Public media children’s podcast boom
Podcasting is increasingly part of public media’s content mix for children. Last year, several stations including East Tennessee PBS in Knoxville and Ball State PBS in Muncie, Ind., worked on podcasts for children as part of the Ready To Learn accelerator. During last month’s PBS Annual Meeting in San Diego, executives for PBS Kids mentioned their plan to develop more podcasts in the coming years.
GBH has expanded into children’s podcasting by adapting its PBS Kids television programs Arthur, Molly of Denali and Pinkalicious & Peterrific. GBH also produced an original horror-based podcast aimed at kids between 8 and 12. The Creeping Hour debuted in 2019.
Keyshawn Solves It aims to simultaneously help children learn about Juneteenth and its origins while offering important life lessons about following through on what you plan to accomplish and being neighborly, according to Jenkins and Gillim.
GBH Kids assisted with the creative process by bringing in advisors for both the “social-emotional learning content and the Black history content,” Gillim said, who is co-EP for Keyshawn Solves It. GBH Kids also hired story consultant Belinda Ward to work with Jenkins. Ward is the head writer for Pinkalicious & Peterrific and has writing credits for Sesame Street and Donkey Hodie.
Avery Moore Kloss, the producer for Keyshawn Solves It, joined the project during the accelerator and continued to work on the program. Jerome Rossen, who collaborated with Jenkins on Lalo’s Lunchbox, served as the music director.
Some of the characters in Keyshawn Solves It, including Keyshawn himself and his trusted friend Kiki, were inspired by people Jenkins knew personally when he was growing up, including his parents, grandparents, teachers and members of his church communities.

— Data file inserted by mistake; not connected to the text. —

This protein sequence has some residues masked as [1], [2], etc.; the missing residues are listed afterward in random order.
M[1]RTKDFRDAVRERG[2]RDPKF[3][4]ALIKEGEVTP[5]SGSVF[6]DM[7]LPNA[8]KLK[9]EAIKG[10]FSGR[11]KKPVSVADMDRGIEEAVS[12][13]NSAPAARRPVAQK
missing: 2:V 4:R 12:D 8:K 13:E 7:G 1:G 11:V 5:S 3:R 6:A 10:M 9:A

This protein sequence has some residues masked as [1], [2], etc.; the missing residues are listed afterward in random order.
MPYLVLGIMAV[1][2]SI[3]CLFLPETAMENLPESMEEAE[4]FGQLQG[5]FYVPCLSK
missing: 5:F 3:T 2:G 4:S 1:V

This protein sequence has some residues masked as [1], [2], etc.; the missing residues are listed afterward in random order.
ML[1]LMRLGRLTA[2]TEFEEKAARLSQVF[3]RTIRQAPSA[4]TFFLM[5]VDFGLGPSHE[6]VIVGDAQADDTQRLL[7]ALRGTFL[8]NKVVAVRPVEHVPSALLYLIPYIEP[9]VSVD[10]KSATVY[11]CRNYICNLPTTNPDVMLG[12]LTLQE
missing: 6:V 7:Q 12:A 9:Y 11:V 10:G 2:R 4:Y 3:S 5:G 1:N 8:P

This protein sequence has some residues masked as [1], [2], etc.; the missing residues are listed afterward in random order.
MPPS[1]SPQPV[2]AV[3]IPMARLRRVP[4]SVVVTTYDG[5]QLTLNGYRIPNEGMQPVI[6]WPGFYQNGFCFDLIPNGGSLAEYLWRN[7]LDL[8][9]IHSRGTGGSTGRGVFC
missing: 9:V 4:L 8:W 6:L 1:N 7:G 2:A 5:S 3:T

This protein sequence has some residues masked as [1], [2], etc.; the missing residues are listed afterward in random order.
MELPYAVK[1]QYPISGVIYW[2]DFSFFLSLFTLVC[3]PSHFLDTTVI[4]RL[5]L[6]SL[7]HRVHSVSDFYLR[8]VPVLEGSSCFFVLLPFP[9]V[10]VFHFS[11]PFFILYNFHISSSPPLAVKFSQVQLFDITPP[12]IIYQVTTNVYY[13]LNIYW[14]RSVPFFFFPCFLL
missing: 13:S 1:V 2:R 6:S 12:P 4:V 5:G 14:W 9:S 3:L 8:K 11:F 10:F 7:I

Keyshawn, especially his temperament, was based in part on “some of the ways I was as a kid,” Jenkins said. “I wanted to create this character that had this determination and joy of solving a mystery.” He wanted children to see how having resilience gets people through trying times.
GBH plans to continue investing in children’s podcasts, Gillim said. The station has come a long way since 2019, when Molly of Denali was the first podcast for PBS Kids. Now there are plans to launch a podcast for Work It Out Wombats! and possibly more projects with Jenkins.
“We always want to be wherever kids are,” Gillim said. “We want to provide kids and families ways to interact with their favorite characters on different platforms.
“Podcasts are definitely on the rise in terms of popularity with kids and families, which is really exciting because it offers the chance for kids to have kind of an offscreen experience in this very screen-driven world we’re in,” Gillim added. “We also know from the data that more and more parents are listening to podcasts with their kids, so it also provides an opportunity for conversation.”
Gillim and Jenkins share the hope that parents will listen to Keyshawn Solves It together and discover its positive stories together. “This is a fantastic podcast for co-listening with parents and kids, and even adults can have fun thinking about it,” Jenkins said. “And it has a really great introduction to Black history and Juneteenth.”